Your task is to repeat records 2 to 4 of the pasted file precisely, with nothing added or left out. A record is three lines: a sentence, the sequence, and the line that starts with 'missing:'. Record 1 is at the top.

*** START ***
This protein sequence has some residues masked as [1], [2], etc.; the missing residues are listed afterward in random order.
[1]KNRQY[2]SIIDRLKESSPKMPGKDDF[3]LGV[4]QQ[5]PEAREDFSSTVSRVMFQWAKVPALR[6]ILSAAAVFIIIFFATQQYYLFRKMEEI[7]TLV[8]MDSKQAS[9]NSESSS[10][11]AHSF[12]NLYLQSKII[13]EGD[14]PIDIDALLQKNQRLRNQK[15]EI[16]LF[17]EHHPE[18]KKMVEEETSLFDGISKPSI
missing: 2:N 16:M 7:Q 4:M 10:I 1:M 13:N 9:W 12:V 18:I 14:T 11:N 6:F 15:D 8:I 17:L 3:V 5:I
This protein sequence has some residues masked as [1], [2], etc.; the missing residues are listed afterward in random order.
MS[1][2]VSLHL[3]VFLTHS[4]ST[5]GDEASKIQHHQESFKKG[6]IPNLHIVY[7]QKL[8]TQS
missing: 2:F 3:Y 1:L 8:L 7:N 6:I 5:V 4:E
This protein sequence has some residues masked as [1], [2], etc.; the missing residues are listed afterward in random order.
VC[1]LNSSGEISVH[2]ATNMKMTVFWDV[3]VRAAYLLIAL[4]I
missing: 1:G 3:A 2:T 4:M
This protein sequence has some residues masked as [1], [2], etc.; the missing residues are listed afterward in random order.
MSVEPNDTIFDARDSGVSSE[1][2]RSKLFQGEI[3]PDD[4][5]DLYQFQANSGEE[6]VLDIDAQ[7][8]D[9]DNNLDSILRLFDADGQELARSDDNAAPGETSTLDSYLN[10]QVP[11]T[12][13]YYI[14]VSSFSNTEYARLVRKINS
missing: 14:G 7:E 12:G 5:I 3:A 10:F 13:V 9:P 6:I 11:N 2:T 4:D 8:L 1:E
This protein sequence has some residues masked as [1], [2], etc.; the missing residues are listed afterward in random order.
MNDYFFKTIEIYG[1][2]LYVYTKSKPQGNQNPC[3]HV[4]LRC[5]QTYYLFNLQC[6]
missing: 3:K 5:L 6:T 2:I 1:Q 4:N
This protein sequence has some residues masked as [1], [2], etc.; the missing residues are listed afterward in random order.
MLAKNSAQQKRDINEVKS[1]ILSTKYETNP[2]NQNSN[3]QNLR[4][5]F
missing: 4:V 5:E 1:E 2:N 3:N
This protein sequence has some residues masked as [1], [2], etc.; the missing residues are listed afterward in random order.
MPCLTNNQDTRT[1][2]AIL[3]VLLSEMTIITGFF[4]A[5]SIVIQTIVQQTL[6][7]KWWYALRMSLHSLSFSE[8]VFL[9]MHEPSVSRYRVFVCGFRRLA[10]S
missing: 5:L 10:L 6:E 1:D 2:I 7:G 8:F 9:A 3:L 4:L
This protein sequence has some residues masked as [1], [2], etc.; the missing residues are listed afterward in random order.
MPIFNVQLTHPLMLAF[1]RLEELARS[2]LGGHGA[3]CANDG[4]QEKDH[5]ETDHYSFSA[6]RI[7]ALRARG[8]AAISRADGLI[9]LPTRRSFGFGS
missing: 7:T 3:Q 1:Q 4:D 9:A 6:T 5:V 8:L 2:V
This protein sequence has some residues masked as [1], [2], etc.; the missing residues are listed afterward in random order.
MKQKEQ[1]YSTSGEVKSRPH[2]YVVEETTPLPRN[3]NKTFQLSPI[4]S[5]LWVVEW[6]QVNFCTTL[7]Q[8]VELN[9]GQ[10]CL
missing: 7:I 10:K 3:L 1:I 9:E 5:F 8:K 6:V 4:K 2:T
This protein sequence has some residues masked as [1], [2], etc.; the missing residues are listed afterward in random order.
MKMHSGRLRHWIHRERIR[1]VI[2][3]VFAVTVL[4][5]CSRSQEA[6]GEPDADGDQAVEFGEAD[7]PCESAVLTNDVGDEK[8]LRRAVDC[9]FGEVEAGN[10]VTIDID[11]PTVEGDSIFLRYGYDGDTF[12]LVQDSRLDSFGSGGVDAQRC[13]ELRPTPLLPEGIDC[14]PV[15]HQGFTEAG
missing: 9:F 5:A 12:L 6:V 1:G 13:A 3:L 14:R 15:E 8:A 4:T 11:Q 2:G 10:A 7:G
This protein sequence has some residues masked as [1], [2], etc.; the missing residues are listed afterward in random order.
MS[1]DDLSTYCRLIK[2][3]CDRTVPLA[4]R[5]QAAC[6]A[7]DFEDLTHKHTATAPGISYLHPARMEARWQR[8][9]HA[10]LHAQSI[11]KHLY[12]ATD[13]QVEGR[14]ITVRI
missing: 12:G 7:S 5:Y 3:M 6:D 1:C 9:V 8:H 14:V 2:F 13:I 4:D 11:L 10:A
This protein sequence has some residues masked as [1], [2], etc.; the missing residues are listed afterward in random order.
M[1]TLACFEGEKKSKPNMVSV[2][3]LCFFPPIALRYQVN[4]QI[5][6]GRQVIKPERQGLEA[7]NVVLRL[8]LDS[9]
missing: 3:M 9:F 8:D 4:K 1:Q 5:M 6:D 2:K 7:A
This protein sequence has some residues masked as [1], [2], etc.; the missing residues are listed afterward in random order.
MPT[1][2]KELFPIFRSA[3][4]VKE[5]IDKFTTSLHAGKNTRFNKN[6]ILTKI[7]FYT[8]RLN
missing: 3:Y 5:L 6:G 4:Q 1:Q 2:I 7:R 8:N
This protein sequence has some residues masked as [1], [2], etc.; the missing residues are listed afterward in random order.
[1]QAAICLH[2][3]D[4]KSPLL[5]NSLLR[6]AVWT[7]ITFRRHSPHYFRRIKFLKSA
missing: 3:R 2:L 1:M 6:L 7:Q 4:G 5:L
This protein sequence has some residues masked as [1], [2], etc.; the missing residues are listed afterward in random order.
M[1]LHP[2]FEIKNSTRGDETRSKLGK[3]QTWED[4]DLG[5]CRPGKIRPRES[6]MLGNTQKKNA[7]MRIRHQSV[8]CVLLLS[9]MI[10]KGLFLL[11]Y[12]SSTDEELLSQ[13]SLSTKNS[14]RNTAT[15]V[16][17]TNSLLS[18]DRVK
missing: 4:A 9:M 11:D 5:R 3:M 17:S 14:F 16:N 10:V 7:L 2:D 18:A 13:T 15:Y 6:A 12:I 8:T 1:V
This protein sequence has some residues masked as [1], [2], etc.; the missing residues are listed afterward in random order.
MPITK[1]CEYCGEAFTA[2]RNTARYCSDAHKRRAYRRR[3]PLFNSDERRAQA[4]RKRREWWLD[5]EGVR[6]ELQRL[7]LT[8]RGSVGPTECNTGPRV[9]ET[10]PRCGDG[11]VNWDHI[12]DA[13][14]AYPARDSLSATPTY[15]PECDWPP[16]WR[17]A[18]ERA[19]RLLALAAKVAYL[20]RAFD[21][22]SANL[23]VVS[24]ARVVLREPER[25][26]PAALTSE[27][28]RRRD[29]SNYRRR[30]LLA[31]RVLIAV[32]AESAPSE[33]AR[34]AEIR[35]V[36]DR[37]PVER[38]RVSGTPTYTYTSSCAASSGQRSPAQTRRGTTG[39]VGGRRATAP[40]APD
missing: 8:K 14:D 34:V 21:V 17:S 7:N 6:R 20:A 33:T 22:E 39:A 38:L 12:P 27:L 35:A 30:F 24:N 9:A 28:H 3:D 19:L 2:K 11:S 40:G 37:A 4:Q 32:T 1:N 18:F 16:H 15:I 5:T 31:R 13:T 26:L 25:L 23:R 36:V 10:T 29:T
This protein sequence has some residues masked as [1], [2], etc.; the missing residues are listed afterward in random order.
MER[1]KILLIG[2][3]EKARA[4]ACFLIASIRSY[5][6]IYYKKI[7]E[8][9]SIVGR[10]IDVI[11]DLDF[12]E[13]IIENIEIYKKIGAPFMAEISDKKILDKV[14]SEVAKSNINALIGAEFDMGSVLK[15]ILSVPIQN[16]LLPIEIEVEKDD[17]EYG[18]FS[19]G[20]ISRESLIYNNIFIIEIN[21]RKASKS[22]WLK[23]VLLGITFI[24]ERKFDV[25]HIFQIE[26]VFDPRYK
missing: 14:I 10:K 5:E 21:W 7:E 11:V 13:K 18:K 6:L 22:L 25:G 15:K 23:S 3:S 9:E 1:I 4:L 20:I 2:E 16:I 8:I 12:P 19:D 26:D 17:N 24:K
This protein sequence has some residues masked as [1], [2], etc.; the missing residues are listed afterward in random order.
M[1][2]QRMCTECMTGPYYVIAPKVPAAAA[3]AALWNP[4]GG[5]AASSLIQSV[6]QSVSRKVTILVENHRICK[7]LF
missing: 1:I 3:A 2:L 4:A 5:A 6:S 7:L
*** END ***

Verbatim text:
This protein sequence has some residues masked as [1], [2], etc.; the missing residues are listed afterward in random order.
MS[1][2]VSLHL[3]VFLTHS[4]ST[5]GDEASKIQHHQESFKKG[6]IPNLHIVY[7]QKL[8]TQS
missing: 2:F 3:Y 1:L 8:L 7:N 6:I 5:V 4:E
This protein sequence has some residues masked as [1], [2], etc.; the missing residues are listed afterward in random order.
VC[1]LNSSGEISVH[2]ATNMKMTVFWDV[3]VRAAYLLIAL[4]I
missing: 1:G 3:A 2:T 4:M
This protein sequence has some residues masked as [1], [2], etc.; the missing residues are listed afterward in random order.
MSVEPNDTIFDARDSGVSSE[1][2]RSKLFQGEI[3]PDD[4][5]DLYQFQANSGEE[6]VLDIDAQ[7][8]D[9]DNNLDSILRLFDADGQELARSDDNAAPGETSTLDSYLN[10]QVP[11]T[12][13]YYI[14]VSSFSNTEYARLVRKINS
missing: 14:G 7:E 12:G 5:I 3:A 10:F 13:V 9:P 6:I 11:N 2:T 4:D 8:L 1:E